In 1935, cane toads (Rhinella marina) were brought to Australia to control insect pests. The devastating ecological impacts of that introduction have attracted extensive research, but the toads' impact on their original targets has never been evaluated. Our analyses confirm that sugar production did not increase significantly after the anurans were released, possibly because toads reduced rates of predation on beetle pests by consuming some of the native predators of those beetles (ants), fatally poisoning others (varanid lizards), and increasing abundances of crop-eating rodents (that can consume toads without ill-effect). In short, any direct benefit of toads on agricultural production (via consumption of insect pests) likely was outweighed by negative effects that were mediated via the toads' impacts on other taxa. Like the toad's impacts on native wildlife, indirect ecological effects of the invader may have outweighed direct effects of toads on crop production.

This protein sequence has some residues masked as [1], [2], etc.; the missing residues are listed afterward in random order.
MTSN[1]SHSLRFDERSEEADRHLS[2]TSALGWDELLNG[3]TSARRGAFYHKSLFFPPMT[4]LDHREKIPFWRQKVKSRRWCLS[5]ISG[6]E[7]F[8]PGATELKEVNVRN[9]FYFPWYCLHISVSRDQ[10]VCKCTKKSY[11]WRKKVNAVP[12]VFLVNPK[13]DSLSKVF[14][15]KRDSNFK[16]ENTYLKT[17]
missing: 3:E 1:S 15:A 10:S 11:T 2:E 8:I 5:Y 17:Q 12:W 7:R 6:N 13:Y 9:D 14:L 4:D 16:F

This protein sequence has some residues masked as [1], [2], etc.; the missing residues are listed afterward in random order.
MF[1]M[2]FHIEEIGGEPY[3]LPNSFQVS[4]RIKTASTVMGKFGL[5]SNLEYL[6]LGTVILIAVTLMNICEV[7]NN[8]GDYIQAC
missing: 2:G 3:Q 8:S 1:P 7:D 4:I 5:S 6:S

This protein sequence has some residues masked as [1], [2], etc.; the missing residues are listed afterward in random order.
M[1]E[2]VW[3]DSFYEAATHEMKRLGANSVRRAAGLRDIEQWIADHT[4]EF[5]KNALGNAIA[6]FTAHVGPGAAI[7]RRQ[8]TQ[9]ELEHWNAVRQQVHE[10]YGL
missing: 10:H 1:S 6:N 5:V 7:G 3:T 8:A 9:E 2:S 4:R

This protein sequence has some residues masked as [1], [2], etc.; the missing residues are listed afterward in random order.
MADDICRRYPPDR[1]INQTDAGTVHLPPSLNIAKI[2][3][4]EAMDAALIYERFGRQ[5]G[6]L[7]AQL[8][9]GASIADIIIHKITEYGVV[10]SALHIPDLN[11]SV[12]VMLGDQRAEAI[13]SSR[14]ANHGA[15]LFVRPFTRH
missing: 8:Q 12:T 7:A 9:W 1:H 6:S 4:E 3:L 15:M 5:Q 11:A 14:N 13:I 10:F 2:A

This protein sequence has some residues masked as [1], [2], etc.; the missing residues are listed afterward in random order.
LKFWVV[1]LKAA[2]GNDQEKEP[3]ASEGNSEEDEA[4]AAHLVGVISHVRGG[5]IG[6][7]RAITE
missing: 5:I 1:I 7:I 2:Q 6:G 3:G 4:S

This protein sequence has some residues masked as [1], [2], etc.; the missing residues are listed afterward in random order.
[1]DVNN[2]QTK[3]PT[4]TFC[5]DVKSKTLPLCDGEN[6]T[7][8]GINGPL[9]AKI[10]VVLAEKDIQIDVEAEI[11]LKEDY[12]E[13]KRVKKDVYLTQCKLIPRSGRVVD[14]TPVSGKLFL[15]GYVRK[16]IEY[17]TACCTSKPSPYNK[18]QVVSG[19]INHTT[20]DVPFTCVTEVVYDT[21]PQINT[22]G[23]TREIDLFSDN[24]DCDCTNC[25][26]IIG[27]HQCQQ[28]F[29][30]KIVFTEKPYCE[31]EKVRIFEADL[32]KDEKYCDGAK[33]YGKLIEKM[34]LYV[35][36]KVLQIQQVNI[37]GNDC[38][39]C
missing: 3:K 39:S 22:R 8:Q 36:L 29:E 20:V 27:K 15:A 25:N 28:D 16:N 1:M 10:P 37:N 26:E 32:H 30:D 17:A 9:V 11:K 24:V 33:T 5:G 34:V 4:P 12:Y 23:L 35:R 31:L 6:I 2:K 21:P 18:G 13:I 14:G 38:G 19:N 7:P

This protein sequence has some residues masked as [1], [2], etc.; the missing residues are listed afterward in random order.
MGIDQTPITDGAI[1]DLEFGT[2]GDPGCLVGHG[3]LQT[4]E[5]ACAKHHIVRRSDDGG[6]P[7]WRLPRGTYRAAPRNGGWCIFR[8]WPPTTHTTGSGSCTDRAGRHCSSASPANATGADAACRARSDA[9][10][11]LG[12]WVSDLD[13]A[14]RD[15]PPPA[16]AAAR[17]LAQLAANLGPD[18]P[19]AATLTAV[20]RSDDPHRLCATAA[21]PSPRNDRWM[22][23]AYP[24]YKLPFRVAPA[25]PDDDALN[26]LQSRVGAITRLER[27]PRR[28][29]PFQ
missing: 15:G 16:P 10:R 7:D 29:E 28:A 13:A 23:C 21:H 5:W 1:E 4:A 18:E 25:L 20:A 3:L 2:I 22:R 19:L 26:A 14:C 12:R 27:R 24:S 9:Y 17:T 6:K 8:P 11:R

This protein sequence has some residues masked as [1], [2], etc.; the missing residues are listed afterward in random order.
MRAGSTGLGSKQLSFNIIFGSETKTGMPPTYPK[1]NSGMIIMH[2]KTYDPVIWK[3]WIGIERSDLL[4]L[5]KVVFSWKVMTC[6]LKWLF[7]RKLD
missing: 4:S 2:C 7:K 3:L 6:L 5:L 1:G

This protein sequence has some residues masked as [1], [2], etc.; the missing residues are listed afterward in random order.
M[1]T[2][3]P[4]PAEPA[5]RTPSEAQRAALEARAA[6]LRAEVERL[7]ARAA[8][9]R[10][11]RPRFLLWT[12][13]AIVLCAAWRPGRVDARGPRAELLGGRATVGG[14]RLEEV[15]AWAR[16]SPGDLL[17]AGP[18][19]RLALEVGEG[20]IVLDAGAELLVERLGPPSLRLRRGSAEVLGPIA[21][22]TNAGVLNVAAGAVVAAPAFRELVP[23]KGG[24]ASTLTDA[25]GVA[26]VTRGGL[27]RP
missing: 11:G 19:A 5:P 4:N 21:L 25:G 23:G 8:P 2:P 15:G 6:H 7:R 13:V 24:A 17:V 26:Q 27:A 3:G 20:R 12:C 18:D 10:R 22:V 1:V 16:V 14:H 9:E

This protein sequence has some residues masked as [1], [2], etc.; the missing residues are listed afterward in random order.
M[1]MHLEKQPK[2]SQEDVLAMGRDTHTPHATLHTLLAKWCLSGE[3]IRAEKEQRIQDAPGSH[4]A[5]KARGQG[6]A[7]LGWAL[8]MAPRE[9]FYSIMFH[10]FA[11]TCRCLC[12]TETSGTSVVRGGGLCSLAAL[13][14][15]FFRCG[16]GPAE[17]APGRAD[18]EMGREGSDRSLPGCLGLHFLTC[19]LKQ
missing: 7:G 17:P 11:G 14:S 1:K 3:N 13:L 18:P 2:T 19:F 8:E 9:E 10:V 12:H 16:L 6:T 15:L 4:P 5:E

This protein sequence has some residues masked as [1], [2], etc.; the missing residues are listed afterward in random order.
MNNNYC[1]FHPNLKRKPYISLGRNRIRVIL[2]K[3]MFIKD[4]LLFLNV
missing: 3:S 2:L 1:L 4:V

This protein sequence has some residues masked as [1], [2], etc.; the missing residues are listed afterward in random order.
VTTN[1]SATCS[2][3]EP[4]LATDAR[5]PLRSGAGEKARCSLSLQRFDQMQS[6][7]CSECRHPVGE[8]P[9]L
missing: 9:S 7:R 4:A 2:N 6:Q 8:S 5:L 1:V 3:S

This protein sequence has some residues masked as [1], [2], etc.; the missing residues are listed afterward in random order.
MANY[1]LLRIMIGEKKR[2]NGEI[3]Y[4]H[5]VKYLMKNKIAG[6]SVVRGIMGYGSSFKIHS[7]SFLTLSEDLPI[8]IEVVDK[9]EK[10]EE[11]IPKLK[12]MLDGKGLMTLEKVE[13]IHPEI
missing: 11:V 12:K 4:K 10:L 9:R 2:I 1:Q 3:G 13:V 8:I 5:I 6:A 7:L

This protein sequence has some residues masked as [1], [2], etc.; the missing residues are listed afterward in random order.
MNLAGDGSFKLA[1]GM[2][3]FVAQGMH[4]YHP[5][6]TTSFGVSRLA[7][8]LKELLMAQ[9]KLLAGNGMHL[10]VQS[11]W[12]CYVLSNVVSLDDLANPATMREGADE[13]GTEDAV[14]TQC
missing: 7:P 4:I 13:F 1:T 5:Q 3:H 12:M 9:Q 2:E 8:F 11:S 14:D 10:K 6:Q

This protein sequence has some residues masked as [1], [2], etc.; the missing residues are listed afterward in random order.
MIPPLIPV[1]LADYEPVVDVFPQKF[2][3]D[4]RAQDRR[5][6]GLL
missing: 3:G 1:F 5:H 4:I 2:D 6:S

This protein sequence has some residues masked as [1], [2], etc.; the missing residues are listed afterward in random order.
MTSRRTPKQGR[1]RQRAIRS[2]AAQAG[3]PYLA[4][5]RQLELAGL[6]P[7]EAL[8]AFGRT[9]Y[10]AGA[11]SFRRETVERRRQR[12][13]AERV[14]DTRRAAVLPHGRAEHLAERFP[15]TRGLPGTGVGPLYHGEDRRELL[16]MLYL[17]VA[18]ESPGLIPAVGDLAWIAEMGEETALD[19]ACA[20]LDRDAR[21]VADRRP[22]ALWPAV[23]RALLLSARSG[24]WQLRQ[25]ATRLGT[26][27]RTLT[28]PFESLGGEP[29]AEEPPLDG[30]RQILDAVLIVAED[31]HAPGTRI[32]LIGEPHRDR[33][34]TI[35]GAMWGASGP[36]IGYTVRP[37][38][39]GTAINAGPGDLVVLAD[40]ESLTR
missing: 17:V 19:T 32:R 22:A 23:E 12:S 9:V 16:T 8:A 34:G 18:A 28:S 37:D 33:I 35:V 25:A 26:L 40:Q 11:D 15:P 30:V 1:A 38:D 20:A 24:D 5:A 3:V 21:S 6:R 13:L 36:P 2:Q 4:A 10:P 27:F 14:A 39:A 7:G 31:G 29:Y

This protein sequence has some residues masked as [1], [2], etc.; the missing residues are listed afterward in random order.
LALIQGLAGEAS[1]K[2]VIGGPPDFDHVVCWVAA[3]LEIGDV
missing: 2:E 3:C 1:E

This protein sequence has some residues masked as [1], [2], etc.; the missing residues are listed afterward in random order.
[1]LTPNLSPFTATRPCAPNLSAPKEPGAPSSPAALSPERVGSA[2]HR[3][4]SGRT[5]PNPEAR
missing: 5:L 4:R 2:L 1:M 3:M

|Number of pages||6|
|Journal||Conservation Science and Practice|
|Publication status||Published - Dec 2020|
Bibliographical noteCopyright the Author(s) 2020. Version archived for private and non-commercial use with the permission of the author/s and according to publisher conditions. For further rights please contact the publisher.
- Bufo marinus
- invasive species
- mesopredator release